Novel coronavirus disease (COVID-19) has spread across the world at an unprecedented pace, reaching over 200 countries and territories in less than three months. In response, many governments denied entry to travellers arriving from various countries affected by the virus. While several industries continue to experience economic losses due to the imposed interventions, it is unclear whether travel restrictions were successful in reducing COVID-19 importations. We developed a comprehensive probabilistic framework to model daily COVID-19 importations into a given country, considering various travel restriction scenarios. We quantify the temporal effects of the restrictions and elucidate the relationship between incidence rates in other countries, travel flows and the expected number of importations into the country under investigation. As a cases study, we evaluate the travel bans enforced by the Australian government. We find that international travel bans in Australia lowered COVID-19 importations by 87.68% (83.39 - 91.35) between January and June 2020. We further show how the framework can be used to gain insights into the expected number of importations should borders re-open. While travel bans lowered the number of COVID-19 importations overall, the effectiveness of bans on individual countries varies widely and directly depends on the change in behaviour in returning residents and citizens. Authorities may consider the presented information when planning a phased re-opening of international borders.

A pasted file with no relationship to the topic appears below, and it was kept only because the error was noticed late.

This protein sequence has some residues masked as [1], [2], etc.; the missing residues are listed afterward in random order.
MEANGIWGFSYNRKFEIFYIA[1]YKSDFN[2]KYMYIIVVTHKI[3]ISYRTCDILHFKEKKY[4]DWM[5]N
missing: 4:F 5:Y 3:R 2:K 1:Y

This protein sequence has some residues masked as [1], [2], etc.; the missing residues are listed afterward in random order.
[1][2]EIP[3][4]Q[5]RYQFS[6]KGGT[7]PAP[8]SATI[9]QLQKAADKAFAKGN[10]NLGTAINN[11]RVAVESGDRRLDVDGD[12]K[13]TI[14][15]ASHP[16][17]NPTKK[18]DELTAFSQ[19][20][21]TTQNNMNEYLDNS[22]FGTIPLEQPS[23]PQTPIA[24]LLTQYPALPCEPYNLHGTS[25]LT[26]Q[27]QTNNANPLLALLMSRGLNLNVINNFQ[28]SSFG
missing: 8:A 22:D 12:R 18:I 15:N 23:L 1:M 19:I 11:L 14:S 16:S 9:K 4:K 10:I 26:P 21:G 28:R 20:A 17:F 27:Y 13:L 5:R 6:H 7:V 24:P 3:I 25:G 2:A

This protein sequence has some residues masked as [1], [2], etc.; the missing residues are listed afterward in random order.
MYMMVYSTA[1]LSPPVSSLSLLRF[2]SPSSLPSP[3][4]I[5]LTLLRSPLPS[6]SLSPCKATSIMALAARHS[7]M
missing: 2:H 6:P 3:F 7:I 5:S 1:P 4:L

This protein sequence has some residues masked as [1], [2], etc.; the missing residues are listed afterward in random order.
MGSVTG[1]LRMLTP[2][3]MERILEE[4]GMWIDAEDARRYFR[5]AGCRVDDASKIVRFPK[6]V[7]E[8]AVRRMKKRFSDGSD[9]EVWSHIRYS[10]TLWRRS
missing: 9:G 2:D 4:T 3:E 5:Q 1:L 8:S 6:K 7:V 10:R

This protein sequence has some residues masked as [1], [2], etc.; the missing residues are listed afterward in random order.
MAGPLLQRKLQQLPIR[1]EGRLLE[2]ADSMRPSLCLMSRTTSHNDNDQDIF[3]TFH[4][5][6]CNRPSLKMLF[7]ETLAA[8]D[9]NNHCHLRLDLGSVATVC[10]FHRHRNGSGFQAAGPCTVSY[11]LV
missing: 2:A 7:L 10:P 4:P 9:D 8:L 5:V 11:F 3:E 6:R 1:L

About Mathematical biology seminars

We present regular seminars on diverse topics in mathematical biology. The seminars often show how dynamical systems, probability, or other mathematical techniques help us understand and manage biological systems, from microscopic cells to the world's largest ecosystems.

All are welcome, and past audiences have been diverse. The majority of the audience is made up of applied mathematicians, but pure mathematicians, biologists, and other scientists often attend as well.

Talks should be pitched at a level such that HDR students in mathematics and quantitative biology are able to understand the content.

These seminars are held at various times throughout the year.


Priestley Building (67)
442 (and via zoom. Please email for Zoom login credentials)